Eventually I hooked up with my local community college and took a few classes I was interested in, without choosing a path or degree program. I had narrowed it down to 6 degrees that I wanted to get (What? No one else does that?)and chose classes that I liked and that those programs shared, so that no matter what I took I could apply it to whatever I decided to get first. After a couple semesters I dropped out. I had started slacking off again.

I went back! This time I paid out of pocket, because of academic probation from the dropping out previously, and it really kept me in there and got things done. I took some courses online, I got really good grades, and got my work done, I was extremely happy with my progress - all while I had just had a baby, was working from home 30 hours a week, and struggling to pump and breastfeed( more on that journey here). However, with things at work getting busier and having to return to the office in a couple months, on top of the struggle we were having with breastfeeding, and adding wedding planning time crunch to the mix, I decided to hold off on taking more classes until the next year.

That would be this year.

Last year I was still floundering a bit on the degrees (yes, plural) I wanted. I had four, and had decided I would just get them all, dang it! Since I couldn't make a decision on which would be best.

This year, I've made a few real decisions regarding my degrees. This fall I'll begin (or, restart rather) classes to achieve an associates degree to become an American Sign Language Interpreter. It is one of the careers I've always had in mind. I've decided to pursue this one over the others because I feel so strongly about it and because I can really help our community with the knowledge I'll be gaining.

Additionally, I'll be obtaining a career certificate for web page design. This will only take a semester or so and will *hopefully* allow me to at least obtain some extra income with a minimal impact on our home lives.

Lately though, I've been interested and strongly considering pursuing an education in the birth field. I feel strongly about wanting to help women succeed in their goals to birth naturally. I truly do. I had a hard time trying to find someone to teach me how I could be successful, because of my lack of funds. I couldn't afford the natural birthing classes that I was able to find, a few cities away at that. However, I was lucky enough that the hospital we would be attending for our birth did offer a class. I wasn't sure what it would include, but the hospital is reputed to be the more 'natural birth friendly' hospital in our area (we are lucky enough to have two major hospitals in the same county). The class went over the basics, the term we would need to know, what our bodies would go through, and more. It gave our partners ideas of what to expect, and information about what we were going through growing our children. The course also gave great tips for working through labor including music, meditation, stretches, positions, movements, general advice and more. I was so thankful for this class, and all the things it covered. Many of the other women who attended were so focused on "How long will labor last?" and "How long will I have to push for?" and many also wanted to know "How soon can I get an epidural?". I wasn't any of these women. I only wanted to know "How can I make it through labor without giving up?" I was beyond thankful for the woman teaching the class, who had birthed more than once naturally without pain medication, and who was beyond amazing at providing us with well rounded information AND labor coping guides - since the class was not tailored to natural birth.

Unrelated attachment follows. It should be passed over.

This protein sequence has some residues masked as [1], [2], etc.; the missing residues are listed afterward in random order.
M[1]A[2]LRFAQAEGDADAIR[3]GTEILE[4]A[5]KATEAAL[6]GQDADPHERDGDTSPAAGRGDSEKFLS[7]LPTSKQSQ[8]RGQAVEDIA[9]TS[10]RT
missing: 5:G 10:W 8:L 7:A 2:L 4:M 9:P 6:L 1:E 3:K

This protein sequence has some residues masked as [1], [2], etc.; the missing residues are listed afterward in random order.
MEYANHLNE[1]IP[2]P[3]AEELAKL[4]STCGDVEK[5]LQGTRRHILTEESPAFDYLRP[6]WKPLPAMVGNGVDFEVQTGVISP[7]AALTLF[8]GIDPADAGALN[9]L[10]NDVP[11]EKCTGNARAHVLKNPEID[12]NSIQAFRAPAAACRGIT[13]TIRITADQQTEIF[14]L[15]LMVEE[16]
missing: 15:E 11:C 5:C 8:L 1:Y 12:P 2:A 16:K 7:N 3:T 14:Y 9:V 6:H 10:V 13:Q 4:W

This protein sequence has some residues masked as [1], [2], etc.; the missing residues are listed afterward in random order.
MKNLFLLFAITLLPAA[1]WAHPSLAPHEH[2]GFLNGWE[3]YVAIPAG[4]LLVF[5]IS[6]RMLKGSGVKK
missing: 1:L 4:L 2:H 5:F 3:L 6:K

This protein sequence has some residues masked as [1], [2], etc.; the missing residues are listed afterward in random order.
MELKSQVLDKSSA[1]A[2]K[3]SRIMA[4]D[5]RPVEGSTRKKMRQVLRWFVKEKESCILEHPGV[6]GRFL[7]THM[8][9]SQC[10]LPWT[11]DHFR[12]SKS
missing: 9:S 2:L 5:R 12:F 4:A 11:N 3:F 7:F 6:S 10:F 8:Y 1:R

I was even more thankful I was able to complete the class! Since I gave birth about a week after our last session.

Any how, I've gone off topic a bit.

I'm considering taking classes and learning more about becoming a birth teacher, or a labor coach. Or even just wanting to volunteer my story and my experience to others locally.

Note: I was inspired to write this post after serious thinking and then reading Mama Birth's post Something New In Birth Education- Birth Boot Camp

In part of her post Mama Birth says...
Have you ever gone for years just wondering what you were supposed to do and hoping that you would figure it out?

I have.
...I have too.

Guiding care

Wednesday, March 14, 2012
Please forgive the lack of talent I'm using to write this post, not from my phone because I lost it in last nights chaos but, from my tablet.

Sure, it sucks to have to buy a new phone. I'm more mad at myself though for losing it because of the pictures and videos of my son I can't recover. *sigh*